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Uncertain times ahead
Published in Al-Ahram Weekly on 11 - 10 - 2016

The United States and the world had waited for the second presidential debate between Democratic candidate Hillary Clinton and Republican nominee Donald Trump Sunday, to see who among the two candidates could deliver a knock-out four weeks before US presidential elections 8 November.
The first debate, 26 September, was a near win for the Democratic nominee. In between, Donald Trump had seen his poll ratings go down, more Republicans asking him to leave the presidential race, and the establishment media openly undermining his chances of winning the elections next month. The New York Times ran a story on his tax returns, and how he had avoided paying taxes because of reporting hundreds of millions of dollars as losses in his business back in 1995. On the other hand, The Washington Post — and only two days before the second debate — came out with a video dating back 11 years ago in which Donald Trump had made lewd remarks about women and used crass language. It was a bombshell. Leading Republicans withdrew their support for his candidacy, like Senator John McCain, and former Secretary of State Condoleezza Rice.
Not to be outdone by leading establishment newspapers, The Columbus Dispatch, a well-known daily in Ohio, ran an editorial Sunday in which it argued: “Like millions of Americans [we ask] this question more than once: How, in a nation of more than 300 million people, did we end up with two such disliked and distrusted presidential candidates?”
The paper went on to claim that Trump “is unfit to be president of the United States… [and] Hillary Clinton, despite her flaws, is well-equipped for the job.” The Ohio daily said that the “negatives [of Hillary Clinton] pale when measured against the dangers posed by Trump.”
The last time the Columbus Dispatch supported a Democrat to the White House dates back one hundred years to when it endorsed former president Woodrow Wilson. For a century it stood behind Republican presidential candidates. As for The New York Daily News, its cover story in its Sunday edition, 9 October, the day of the second debate, ran: “Delete Your Campaign.”
Accordingly, the second presidential debate was nothing but a high-stakes game of risk for Donald Trump. Either it could provide sustained momentum within the Republican Party to pressure him to quit the presidential race, or it could breathe new life in his campaign. His performance made it possible that he could continue campaigning for the White House provided he could be as disciplined, as he proved to be during the second debate in Saint Louis yesterday evening.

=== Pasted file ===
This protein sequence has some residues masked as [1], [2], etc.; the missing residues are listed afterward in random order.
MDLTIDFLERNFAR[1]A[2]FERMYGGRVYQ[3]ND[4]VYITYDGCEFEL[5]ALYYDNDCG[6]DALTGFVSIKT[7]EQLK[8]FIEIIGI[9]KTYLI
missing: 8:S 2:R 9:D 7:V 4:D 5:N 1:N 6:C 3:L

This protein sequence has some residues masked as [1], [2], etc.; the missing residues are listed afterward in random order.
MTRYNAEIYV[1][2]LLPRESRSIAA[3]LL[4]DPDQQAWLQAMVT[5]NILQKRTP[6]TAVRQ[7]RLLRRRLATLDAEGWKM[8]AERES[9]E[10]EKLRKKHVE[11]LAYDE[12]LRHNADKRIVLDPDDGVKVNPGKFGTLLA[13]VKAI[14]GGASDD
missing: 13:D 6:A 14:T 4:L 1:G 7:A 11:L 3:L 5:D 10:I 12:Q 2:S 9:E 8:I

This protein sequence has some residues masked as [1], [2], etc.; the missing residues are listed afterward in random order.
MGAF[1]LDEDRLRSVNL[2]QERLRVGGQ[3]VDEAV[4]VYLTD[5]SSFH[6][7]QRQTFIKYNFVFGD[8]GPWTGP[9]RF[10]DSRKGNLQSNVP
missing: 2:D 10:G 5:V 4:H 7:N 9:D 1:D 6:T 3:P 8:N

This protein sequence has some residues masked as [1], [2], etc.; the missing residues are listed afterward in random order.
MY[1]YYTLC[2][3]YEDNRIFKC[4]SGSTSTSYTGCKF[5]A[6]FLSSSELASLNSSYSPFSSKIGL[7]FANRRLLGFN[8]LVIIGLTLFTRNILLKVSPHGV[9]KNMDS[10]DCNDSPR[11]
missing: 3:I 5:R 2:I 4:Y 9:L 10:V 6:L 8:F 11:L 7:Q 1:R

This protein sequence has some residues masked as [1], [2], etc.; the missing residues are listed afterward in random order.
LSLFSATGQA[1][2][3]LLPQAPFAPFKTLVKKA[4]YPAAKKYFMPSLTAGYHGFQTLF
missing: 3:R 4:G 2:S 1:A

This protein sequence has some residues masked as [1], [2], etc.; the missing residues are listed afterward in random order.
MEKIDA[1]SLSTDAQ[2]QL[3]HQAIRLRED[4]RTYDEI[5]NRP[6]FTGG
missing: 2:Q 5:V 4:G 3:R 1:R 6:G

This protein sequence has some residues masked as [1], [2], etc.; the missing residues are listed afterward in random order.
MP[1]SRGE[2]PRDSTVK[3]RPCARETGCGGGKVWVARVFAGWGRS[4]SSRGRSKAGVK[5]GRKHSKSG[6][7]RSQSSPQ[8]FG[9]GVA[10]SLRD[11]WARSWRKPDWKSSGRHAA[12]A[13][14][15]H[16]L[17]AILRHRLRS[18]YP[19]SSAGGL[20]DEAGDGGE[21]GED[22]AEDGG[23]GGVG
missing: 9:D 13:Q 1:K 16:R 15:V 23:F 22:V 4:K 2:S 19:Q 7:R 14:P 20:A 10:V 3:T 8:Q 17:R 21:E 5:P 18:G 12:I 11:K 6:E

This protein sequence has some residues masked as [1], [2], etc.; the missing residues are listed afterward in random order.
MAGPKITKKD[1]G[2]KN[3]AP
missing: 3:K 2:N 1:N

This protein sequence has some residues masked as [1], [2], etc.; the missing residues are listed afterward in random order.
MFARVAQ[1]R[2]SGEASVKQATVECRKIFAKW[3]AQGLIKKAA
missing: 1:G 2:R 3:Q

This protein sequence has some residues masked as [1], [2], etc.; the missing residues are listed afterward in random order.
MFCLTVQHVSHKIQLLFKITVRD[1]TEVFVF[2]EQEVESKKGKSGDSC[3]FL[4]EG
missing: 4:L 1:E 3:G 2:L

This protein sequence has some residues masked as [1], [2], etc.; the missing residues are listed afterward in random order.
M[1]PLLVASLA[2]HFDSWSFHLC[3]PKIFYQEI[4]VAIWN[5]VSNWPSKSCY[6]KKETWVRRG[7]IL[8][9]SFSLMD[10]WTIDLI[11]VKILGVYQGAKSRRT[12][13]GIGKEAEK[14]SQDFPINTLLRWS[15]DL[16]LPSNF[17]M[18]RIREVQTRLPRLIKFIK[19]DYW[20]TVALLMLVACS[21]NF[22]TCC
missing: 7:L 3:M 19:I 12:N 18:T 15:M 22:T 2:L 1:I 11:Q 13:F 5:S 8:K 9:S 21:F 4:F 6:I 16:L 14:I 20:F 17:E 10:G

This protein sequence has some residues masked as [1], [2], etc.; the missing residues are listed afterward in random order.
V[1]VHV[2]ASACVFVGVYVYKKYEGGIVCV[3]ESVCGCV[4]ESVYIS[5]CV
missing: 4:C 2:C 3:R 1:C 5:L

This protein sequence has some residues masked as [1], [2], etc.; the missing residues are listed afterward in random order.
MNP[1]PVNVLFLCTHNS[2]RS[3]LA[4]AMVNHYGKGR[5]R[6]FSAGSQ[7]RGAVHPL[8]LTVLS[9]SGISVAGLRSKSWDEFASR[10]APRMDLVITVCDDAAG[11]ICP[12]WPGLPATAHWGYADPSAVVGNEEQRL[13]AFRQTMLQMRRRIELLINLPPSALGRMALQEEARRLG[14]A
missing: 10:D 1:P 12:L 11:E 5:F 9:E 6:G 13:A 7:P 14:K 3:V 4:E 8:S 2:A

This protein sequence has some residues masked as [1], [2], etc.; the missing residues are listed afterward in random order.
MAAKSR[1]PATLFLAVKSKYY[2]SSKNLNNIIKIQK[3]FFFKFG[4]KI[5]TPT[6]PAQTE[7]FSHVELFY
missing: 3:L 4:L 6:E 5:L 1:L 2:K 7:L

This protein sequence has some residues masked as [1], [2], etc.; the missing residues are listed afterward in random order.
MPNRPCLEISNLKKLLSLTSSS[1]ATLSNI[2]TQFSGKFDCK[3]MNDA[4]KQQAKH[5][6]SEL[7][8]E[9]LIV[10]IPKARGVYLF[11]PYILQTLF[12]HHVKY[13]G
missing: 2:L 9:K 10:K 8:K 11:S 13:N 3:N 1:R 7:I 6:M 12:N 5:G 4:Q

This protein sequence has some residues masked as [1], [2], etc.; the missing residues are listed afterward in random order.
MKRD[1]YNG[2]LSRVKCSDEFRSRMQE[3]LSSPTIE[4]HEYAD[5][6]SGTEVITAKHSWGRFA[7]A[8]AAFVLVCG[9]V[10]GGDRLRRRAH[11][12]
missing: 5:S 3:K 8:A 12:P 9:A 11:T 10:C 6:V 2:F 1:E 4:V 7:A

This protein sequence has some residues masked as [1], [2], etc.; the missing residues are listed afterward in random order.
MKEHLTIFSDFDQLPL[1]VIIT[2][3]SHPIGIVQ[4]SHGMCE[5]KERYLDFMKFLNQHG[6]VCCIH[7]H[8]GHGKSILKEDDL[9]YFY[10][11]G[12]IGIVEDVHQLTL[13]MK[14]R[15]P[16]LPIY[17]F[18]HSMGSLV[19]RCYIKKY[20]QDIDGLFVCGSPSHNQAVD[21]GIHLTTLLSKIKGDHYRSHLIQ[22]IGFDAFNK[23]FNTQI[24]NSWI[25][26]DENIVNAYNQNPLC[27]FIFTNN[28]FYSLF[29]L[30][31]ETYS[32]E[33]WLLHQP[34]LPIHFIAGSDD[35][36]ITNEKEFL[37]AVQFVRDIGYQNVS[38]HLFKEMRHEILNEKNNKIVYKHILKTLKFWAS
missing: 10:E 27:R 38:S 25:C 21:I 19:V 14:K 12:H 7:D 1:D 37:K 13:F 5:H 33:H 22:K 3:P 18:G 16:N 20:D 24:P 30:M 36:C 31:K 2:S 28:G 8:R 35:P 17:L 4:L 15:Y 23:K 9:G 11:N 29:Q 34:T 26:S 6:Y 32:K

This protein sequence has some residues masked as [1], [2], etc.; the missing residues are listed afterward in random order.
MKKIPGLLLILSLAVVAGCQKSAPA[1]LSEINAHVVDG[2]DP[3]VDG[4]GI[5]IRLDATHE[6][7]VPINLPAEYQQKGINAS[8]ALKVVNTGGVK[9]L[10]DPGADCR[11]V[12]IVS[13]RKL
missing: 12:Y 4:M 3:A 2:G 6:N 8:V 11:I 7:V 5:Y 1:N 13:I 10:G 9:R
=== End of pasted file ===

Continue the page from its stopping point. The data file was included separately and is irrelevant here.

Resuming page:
The two moderators of the second presidential debate were Martha Raddatz of ABC News and Anderson Cooper of CNN. You would not consider them very fair to the Republican nominee. He made a point, every now and then, to assert that they are biased against him, to the extent that he said the debate was “three against one.”
The debate dealt with the personal lives of the two candidates — unprecedented in the history of US presidential elections, and you could argue that it was the lowest point in the 2016 presidential campaign so far. None of the two candidates sent a signal from the outset that he or she wanted to stay away from such high personal negativity. A Congressional publication wrote after the debate: “an ugly campaign gets uglier.”
The topics raised by the audience, in the auditorium and on social media, ranged from taxes, to the Affordable Care Act, known as Obamacare, the slow rate of economic growth of the American economy during the eight years of the Obama administration, the issue of Clinton's private email server, Clinton's links with wealth on Wall Street, and foreign policy.
Hillary Clinton insinuated that Putin's Russia is interfering in the presidential elections in the United States by using hackers, even though she said that she did not have solid information to prove her claim that Moscow is working against her winning. She tried to drive a point home that there are common interests between Trump and Vladimir Putin. The Republican nominee denied having any relations or contacts with Russia. He when it comes to dealing with Russia, at this stage, he remains neutral. However, he left no doubt whatsoever when discussing how he would go about defeating the terrorist organisation called the Islamic State (Daesh). On this he said he would not hesitate to cooperate with Moscow.